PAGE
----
that the irs changed the meaning of a very important word in 1959, and we now have the inevitable outcome that the irs agents are forced to use their judgments based on their investigative capacities to determine which political organizations deserve 501(c)(4) status. now i am hoping that tomorrow at the house ways and means committee hearing, at least one question about the actual law defining 501(c)(4)s will be asked. and my bet is that the leader of the democratic minority on that committee will actually ask that question. because congressman sander levin is senator carl levin's big brother. with the new staples rewards program you get 5% back, on everything. everything.
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a majority of americans, 52%, favor legalizing the use of marijuana. there has been an across-the-board increase in support in legalizing marijuana over the past three years. republican support increased by 13 points from 24 to 37. democratic support increased by 11 points from 48 to 59. medical marijuana is currently allowed in 18 states and the district of columbia. and now comes a study suggesting that marijuana could have beneficial health effects beyond pain relief. joining me now, one of the authors of that study, dr. mari middlen in boston. doctor, what are your key findings in this study? >> well, in this study, we had data available from the national health and nutrition survey, a
study done by the cdc on an ongoing basis, and in a survey of about 4,500 adults, they were asked about their marijuana use. and just under 600 were current users of marijuana. we looked at their ability to handle carbohydrates, the ability of the body to handle sugar. and how well the body metabolizes it. and what we found is that among current users, people who use marijuana in the last 30 days, there was an improvement in their metabolism. so that their fasting insulin level was lower, they had less insulin resistance than nonusers, their good cholesterol was a little bit higher, about three points higher. and their waist circumference was skinnier, a little bit, on average, about -- just about an inch narrower than the nonusers. and this was after adjusting for other differences between the users and the nonusers.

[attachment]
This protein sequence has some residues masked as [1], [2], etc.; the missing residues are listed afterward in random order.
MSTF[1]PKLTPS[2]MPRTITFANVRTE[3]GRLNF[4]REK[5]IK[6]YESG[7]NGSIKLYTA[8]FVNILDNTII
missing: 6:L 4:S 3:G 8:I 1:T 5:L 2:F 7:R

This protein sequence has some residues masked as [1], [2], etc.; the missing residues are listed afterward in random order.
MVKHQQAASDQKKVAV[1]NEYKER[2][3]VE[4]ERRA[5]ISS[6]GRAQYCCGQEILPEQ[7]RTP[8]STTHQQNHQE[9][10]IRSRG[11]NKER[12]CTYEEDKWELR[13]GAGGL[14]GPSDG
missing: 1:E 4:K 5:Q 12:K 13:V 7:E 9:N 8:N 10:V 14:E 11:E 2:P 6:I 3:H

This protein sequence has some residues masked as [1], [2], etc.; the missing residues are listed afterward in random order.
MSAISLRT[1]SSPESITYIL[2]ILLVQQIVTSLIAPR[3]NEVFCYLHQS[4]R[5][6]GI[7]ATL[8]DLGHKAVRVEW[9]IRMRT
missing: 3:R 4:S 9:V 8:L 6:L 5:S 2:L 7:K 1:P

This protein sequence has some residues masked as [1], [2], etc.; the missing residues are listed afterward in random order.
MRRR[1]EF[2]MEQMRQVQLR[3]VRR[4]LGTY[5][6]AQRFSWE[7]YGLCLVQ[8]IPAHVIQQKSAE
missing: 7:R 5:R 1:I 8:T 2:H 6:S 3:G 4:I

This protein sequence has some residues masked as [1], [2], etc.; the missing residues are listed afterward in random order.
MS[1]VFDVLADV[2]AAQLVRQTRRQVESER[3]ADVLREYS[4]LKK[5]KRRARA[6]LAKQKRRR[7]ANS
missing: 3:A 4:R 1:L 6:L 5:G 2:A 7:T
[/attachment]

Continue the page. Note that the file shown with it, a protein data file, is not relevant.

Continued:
>> all right, doctor, there is your headline right there. marijuana, the new diet drug. if you've got something that makes waists narrower, that is -- that's a whole new direction for marijuana. >> yes. there are several prior studies, actually, have indicated that marijuana users tend to be leaner, despite the fact that they do tend to consume more calories. >> and more brownies, as i understand it. >> yes, that could be the form. although in this study, i think they were asked specifically about smoke marijuana. but it's -- you know, it's an interesting question about whether the form in which it's taken in makes a difference. one of the caveats, i would say, about our findings is that it was based on self report, and really at this stage, we need much more solid research, including experimental studies to really provide doctors with the evidence base to make recommendations
thank you doctor. turn around. let's play "hardball." good evening. i'm chris matthews in washington. let me start tonight with this. today was the second day of the obama offensive. yesterday he fired the head of the irs and today he's tossing off comparisons to nixon. he said he's determined to get things fixed out there. well, a question. will he be satisfied if there are no more firings at the internal revenue service? will he let the people who did the political targeting keep their jobs? and if so, will he call that fixing things? second question. what lessons did the person learn from all this? is he going to change the way he runs things?